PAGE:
The day after John Ridley took home the Oscar for his screenplay adaptation of Solomon Northup’s book 12 Years a Slave, news broke that things were icy between the screenwriter and the film’s director Steve McQueen. According to TheWrap.com, Ridley and McQueen “were embroiled in a bitter feud regarding credit for the film’s Oscar-winning screenplay…”
Basically, McQueen felt he should share the screenplay credit, while Ridley and the film’s distributor Fox Searchlight felt differently. In the end, Ridley won the Best Adapted Screenplay prize while McQueen shared the Best Picture Oscar with fellow producers Brad Pitt, Dede Gardner, Jeremy Kleiner, and Anthony Katagas.
I don’t know the particulars of the arrangement between Ridley and McQueen, specifically whether or not the director/producer actually put finger to keyboard, but the alleged “beef” raises the question of when/if it’s ever appropriate for the person(s) that help(s) shape a story to claim writing credit.
In music, songwriting credit goes to the author of the lyrics and the melody, while in television, a team writers works on a show. The Writers Guild of America breaks down television writer credits like this:
In general, the term “writer” means a person employed by a Company to write literary material or a person from whom a Company purchased literary material who at the time of purchase was a “professional writer,” as defined in the MBA [Minimum Basic Agreement]. For purposes of credit, a team of writers, as defined in the Television Credits Manual Section I.B., is considered as one writer.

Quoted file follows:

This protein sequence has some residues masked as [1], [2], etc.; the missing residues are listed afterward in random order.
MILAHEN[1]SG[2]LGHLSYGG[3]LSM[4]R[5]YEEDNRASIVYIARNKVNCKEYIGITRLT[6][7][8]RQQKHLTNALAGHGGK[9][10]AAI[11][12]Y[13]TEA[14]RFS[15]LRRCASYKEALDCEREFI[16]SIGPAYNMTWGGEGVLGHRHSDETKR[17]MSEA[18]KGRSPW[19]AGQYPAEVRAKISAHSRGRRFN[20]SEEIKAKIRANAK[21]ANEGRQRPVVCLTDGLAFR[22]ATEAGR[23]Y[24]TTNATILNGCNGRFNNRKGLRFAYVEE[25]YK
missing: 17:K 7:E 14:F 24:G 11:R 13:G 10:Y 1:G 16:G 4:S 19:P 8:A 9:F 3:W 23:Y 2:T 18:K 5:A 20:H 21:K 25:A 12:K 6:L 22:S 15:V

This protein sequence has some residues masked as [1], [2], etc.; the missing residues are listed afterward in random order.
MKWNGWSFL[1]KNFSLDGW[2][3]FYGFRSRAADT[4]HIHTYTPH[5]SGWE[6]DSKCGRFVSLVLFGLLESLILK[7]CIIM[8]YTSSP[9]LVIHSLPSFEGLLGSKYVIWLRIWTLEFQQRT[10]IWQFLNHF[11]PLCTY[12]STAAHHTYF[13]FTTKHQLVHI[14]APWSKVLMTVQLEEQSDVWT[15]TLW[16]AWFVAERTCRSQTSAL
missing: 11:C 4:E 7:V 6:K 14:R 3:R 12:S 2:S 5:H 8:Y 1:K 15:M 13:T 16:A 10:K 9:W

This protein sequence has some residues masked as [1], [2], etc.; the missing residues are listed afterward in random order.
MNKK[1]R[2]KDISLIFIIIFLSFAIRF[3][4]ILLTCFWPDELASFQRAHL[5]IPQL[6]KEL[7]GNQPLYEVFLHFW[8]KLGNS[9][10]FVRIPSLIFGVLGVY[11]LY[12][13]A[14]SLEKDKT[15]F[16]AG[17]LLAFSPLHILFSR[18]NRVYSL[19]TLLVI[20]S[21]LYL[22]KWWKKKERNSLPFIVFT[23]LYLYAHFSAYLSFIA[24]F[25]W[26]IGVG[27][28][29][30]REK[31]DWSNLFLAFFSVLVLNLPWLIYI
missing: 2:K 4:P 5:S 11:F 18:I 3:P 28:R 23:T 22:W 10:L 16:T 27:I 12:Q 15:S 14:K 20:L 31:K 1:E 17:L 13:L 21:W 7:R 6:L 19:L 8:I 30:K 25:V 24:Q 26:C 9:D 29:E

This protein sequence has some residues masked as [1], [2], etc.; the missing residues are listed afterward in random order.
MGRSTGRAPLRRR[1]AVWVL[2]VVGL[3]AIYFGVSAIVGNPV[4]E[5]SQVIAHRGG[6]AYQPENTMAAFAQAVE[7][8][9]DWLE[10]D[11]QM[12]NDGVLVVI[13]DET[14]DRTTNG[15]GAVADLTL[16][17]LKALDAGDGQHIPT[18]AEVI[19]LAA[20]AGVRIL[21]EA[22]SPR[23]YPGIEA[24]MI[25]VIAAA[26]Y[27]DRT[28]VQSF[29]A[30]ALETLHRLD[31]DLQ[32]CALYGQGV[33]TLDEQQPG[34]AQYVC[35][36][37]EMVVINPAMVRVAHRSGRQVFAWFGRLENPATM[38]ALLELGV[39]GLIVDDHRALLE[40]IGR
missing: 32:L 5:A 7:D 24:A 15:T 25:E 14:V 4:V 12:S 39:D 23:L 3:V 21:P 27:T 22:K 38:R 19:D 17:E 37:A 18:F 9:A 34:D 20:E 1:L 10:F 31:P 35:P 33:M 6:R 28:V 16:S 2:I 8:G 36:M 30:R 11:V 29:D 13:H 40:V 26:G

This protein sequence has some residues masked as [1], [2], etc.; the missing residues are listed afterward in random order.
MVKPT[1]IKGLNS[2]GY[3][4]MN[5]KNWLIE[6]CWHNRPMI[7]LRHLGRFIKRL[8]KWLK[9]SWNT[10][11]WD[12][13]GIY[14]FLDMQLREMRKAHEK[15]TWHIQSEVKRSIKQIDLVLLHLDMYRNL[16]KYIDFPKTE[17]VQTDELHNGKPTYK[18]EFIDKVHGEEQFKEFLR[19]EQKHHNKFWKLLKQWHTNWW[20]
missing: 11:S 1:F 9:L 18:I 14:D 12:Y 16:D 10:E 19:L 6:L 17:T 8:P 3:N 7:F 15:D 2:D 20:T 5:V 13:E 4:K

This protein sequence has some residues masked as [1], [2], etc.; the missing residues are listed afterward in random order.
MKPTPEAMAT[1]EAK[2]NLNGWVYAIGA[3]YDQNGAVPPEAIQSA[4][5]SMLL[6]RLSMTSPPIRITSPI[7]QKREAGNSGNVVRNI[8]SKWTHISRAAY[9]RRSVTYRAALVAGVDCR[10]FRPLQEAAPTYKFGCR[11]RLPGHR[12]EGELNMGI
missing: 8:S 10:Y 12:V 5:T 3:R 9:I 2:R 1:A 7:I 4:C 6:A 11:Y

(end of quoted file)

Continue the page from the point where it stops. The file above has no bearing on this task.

If literary material covered under the MBA is written by one member of a team, separate and apart from the work of the team, such literary material shall be considered separate from the literary material by the team for purposes of assessing contributions to the final shooting script. Therefore, such individual is eligible to receive writing credit as an individual writer and/or as a member of a team.
The Guild gets more specific (and a little confusing) when it comes to Screenwriting credit, parsing out the difference between “story”, “screen story”, “screenplay”, “written by”, and the requisite credits due, which you can read here.
This confusion is testament to the fact that as singular as the writing process is, the creation of a story (or screenplay or book or article or song) is a collaborative effort. Writers only get better when they have the right readers.
That said, if there were a Feedback, Shaping, or Editor credit (and a case can certainly be made that there should be), the appropriate people should get their due. But since we’re talking writing, i.e. the process of taking in that great feedback and breaking your head trying to figure out which critiques serve the story and which don’t, the legal credit must lay firmly with the one(s) responsible for doing just that.